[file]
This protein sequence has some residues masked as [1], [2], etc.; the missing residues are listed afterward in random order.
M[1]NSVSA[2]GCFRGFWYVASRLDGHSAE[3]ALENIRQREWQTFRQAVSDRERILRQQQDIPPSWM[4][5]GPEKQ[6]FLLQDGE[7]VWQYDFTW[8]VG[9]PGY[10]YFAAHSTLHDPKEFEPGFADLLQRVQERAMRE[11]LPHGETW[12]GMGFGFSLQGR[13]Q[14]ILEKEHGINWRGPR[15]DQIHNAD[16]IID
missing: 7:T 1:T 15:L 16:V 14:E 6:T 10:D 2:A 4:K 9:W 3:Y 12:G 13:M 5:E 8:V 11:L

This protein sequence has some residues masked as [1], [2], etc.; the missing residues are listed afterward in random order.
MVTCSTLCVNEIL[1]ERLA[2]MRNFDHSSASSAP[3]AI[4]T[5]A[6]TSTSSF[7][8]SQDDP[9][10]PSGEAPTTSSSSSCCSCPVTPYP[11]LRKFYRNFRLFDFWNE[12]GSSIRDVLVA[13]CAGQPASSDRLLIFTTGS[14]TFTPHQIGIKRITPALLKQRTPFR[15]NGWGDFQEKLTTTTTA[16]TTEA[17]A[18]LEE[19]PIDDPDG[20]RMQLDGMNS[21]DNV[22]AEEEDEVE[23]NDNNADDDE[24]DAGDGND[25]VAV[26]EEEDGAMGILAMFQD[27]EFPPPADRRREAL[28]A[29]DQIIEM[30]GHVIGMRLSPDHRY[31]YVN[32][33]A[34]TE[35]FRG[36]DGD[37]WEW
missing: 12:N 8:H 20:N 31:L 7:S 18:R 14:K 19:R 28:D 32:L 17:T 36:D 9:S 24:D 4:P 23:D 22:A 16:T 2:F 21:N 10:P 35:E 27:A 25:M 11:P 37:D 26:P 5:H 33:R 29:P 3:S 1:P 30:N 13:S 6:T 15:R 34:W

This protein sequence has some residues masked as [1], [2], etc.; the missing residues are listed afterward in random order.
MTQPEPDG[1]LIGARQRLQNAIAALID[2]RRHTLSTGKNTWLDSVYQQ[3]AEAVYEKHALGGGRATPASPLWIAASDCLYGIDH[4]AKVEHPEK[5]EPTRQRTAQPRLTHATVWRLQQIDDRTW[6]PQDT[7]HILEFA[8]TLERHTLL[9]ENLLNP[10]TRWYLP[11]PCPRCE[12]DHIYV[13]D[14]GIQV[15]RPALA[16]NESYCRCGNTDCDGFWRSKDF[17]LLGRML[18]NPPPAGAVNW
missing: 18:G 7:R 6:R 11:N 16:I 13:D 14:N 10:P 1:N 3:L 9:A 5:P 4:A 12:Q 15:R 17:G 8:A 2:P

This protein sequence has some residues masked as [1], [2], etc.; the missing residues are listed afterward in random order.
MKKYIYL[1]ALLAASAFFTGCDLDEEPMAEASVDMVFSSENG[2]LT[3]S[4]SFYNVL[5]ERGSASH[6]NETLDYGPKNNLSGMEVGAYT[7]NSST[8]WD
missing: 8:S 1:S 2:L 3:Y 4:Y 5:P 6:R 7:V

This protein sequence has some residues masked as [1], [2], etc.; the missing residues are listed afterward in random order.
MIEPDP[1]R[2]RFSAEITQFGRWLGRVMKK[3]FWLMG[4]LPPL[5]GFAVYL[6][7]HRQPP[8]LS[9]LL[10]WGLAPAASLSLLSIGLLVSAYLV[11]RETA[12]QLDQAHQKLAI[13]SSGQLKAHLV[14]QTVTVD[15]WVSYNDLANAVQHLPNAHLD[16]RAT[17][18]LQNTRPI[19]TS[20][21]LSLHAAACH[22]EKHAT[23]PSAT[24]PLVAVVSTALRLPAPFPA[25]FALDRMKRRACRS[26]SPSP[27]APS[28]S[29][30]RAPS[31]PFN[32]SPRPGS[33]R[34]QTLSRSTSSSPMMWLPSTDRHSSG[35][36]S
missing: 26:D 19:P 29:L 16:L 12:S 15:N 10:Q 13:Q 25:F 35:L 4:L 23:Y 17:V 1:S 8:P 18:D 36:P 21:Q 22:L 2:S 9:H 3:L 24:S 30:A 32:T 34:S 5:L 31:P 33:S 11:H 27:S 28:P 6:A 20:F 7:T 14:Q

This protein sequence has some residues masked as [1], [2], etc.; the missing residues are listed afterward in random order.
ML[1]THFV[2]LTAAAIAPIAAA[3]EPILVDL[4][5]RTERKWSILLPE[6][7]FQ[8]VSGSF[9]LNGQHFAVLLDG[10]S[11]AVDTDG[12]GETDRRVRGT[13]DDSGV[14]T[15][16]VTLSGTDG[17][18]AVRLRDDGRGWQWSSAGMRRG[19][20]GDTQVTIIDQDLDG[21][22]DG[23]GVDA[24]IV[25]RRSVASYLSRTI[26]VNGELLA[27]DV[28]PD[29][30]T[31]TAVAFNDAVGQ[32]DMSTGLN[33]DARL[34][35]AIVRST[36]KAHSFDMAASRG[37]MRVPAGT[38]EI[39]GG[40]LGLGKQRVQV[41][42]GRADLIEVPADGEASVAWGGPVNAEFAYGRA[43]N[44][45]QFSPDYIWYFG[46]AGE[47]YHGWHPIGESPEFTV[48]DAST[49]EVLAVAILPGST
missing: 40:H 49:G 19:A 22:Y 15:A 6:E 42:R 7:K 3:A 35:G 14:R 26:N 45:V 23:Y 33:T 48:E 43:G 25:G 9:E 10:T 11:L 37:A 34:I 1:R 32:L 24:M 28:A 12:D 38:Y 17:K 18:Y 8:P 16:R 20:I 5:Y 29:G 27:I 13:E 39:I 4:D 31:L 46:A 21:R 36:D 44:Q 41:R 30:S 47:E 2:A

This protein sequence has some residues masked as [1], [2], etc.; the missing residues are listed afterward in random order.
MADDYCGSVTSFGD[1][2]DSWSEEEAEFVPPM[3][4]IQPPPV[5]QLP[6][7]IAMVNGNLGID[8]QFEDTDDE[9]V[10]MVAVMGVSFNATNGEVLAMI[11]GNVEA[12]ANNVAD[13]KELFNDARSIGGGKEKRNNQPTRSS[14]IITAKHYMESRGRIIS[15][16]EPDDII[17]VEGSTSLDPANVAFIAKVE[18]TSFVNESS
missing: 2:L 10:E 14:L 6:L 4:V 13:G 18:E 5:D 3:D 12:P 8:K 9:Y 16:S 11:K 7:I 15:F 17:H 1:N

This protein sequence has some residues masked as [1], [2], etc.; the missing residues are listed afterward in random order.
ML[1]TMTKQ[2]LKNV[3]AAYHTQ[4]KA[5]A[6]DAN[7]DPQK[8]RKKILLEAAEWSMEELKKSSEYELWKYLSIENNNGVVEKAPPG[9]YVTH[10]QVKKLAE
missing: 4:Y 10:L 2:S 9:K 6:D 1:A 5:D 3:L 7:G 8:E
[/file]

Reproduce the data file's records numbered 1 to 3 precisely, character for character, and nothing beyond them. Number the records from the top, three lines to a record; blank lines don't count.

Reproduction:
This protein sequence has some residues masked as [1], [2], etc.; the missing residues are listed afterward in random order.
M[1]NSVSA[2]GCFRGFWYVASRLDGHSAE[3]ALENIRQREWQTFRQAVSDRERILRQQQDIPPSWM[4][5]GPEKQ[6]FLLQDGE[7]VWQYDFTW[8]VG[9]PGY[10]YFAAHSTLHDPKEFEPGFADLLQRVQERAMRE[11]LPHGETW[12]GMGFGFSLQGR[13]Q[14]ILEKEHGINWRGPR[15]DQIHNAD[16]IID
missing: 7:T 1:T 15:L 16:V 14:E 6:T 10:D 2:A 4:K 9:W 3:Y 12:G 13:M 5:E 8:V 11:L

This protein sequence has some residues masked as [1], [2], etc.; the missing residues are listed afterward in random order.
MVTCSTLCVNEIL[1]ERLA[2]MRNFDHSSASSAP[3]AI[4]T[5]A[6]TSTSSF[7][8]SQDDP[9][10]PSGEAPTTSSSSSCCSCPVTPYP[11]LRKFYRNFRLFDFWNE[12]GSSIRDVLVA[13]CAGQPASSDRLLIFTTGS[14]TFTPHQIGIKRITPALLKQRTPFR[15]NGWGDFQEKLTTTTTA[16]TTEA[17]A[18]LEE[19]PIDDPDG[20]RMQLDGMNS[21]DNV[22]AEEEDEVE[23]NDNNADDDE[24]DAGDGND[25]VAV[26]EEEDGAMGILAMFQD[27]EFPPPADRRREAL[28]A[29]DQIIEM[30]GHVIGMRLSPDHRY[31]YVN[32][33]A[34]TE[35]FRG[36]DGD[37]WEW
missing: 12:N 8:H 20:N 31:L 7:S 18:R 14:K 19:R 28:D 32:L 17:T 36:D 9:S 24:D 4:P 23:D 22:A 16:T 2:F 21:N 10:P 35:E 27:A 25:M 11:P 37:D 26:P 5:H 33:R 29:P 3:S 1:P 30:N 13:S 6:T 15:R 34:W

This protein sequence has some residues masked as [1], [2], etc.; the missing residues are listed afterward in random order.
MTQPEPDG[1]LIGARQRLQNAIAALID[2]RRHTLSTGKNTWLDSVYQQ[3]AEAVYEKHALGGGRATPASPLWIAASDCLYGIDH[4]AKVEHPEK[5]EPTRQRTAQPRLTHATVWRLQQIDDRTW[6]PQDT[7]HILEFA[8]TLERHTLL[9]ENLLNP[10]TRWYLP[11]PCPRCE[12]DHIYV[13]D[14]GIQV[15]RPALA[16]NESYCRCGNTDCDGFWRSKDF[17]LLGRML[18]NPPPAGAVNW
missing: 18:G 7:R 6:R 11:N 16:I 13:D 14:N 10:P 1:N 3:L 9:A 5:P 4:A 12:Q 15:R 17:G 8:A 2:P